I am human. My name is Nada.
I come from Lebanon, a country suffering from everything, torn between Angels and Demons. To me we are all born human, but it’s about keeping this sense of humanity during our lifetime.
My sense of humanity was purveyed to me by my father who taught me different ways to love and sacrifice.
I still vividly remember that scene, in Lebanon at war time, when I was just 10-11 years old. Dad was buying school books for his six children on credit because he didn’t have money until pay day and that lady (a Palestinian refugee in Lebanon) was paying her son’s books with coins taken from his piggy bank. At that moment my dad asked her to spare her money and asked the librarian to put the amount on his credit account. He thus bought books for seven instead of six children – with no money and no fear.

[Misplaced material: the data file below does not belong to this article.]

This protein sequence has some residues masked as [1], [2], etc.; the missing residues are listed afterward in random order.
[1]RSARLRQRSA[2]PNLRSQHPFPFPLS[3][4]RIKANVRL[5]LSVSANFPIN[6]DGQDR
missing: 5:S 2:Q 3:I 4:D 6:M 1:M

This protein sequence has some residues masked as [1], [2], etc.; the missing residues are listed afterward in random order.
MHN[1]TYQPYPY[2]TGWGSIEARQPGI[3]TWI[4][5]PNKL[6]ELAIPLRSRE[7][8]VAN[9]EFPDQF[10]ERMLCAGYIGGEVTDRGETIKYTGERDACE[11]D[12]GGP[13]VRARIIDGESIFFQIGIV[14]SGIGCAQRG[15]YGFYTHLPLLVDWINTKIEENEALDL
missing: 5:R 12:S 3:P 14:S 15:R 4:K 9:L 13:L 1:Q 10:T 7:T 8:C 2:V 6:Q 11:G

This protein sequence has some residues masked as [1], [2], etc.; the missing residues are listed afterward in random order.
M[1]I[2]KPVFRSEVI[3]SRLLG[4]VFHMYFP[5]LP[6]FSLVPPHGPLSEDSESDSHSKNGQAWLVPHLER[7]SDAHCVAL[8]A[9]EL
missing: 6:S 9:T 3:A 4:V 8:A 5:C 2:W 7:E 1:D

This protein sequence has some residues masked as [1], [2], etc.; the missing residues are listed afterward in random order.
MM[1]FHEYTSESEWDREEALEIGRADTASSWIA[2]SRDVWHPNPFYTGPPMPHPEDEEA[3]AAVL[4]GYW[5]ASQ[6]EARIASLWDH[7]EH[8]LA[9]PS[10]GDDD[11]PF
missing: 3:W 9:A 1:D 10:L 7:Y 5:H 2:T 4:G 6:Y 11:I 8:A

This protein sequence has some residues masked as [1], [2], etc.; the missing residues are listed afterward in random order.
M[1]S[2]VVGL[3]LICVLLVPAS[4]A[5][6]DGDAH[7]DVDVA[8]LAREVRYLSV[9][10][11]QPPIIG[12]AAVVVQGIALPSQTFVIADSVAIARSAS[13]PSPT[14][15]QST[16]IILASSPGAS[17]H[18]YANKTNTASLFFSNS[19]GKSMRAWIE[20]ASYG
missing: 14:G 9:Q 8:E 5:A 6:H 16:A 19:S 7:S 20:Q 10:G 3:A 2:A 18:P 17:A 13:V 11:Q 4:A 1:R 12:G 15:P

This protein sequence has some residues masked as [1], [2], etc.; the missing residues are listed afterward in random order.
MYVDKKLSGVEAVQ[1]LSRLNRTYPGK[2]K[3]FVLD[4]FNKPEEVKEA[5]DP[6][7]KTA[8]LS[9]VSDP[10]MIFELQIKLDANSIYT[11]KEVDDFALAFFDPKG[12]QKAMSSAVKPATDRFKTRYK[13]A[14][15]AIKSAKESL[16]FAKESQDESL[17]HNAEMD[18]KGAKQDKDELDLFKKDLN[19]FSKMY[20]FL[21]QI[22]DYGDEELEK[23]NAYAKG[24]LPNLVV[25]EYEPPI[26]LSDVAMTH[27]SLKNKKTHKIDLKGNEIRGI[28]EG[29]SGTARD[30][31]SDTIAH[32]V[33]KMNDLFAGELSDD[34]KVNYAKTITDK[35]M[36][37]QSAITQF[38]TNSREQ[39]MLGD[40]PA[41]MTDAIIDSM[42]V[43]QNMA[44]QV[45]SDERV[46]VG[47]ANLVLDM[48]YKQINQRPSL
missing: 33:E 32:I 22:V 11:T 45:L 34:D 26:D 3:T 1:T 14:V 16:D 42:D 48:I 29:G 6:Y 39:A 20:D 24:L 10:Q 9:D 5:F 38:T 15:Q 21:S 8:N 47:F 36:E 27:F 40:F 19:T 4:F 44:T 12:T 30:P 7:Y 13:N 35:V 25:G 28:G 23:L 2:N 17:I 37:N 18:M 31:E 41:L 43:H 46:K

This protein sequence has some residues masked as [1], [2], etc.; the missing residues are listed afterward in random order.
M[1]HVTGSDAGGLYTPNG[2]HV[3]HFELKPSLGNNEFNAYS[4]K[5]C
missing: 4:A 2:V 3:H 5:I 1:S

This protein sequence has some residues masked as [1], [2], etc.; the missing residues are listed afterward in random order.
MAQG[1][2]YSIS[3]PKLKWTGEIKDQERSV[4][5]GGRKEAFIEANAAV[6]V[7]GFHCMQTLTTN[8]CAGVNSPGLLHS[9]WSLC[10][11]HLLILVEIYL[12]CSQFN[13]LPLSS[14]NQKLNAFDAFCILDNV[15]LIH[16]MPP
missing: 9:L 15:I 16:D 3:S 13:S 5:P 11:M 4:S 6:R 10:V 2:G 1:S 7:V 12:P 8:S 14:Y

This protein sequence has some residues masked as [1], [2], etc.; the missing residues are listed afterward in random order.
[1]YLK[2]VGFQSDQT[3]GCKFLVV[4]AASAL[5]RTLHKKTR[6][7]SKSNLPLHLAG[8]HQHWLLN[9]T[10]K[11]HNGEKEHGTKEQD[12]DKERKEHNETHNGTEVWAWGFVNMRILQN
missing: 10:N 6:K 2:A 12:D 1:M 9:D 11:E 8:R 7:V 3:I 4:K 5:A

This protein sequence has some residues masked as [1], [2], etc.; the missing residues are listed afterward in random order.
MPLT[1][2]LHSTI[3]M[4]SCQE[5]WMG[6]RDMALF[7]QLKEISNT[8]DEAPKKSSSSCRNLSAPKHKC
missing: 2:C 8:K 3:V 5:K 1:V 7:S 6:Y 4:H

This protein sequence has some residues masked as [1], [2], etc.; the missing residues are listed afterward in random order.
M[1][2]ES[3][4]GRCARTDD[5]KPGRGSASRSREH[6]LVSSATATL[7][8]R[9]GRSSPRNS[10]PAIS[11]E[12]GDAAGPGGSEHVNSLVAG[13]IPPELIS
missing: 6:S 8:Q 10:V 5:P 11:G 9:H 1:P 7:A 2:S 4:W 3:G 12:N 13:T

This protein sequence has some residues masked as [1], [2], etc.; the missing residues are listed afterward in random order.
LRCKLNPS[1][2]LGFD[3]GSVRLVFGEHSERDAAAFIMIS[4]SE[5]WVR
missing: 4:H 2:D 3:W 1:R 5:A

That scene was one of the milestone in my way of thinking and feeling with others‘ needs and griefs. I took this approach to compassion from my dad and I followed his example in raising my kids, also in moments of their innocent refusal or wondering what I’m doing.
My own human stories are many but I chose this one:
How I enrolled three kids from Turkey in our Lebanese school system despite the illegality of this. When the employee told me that the law doesn’t allow foreigners or refugees without legal papers to attend our school system, I replied to him: the government has to apply the law on his frontiers or has to organise the entry of people to the country. Now, since they are here, we have to save them from being in the streets, helping them to be instructed, saving the country from three people who might be pushed to delinquency by wrongly applied law. Compassion is contagious!
I have told you my story – what is yours?
P.S. Want to know more about our #IAmHuman campaign and read other Human stories that show us that we are different, unique and yet the same? Feel free to comment or tell us your own story in words, or a picture or video!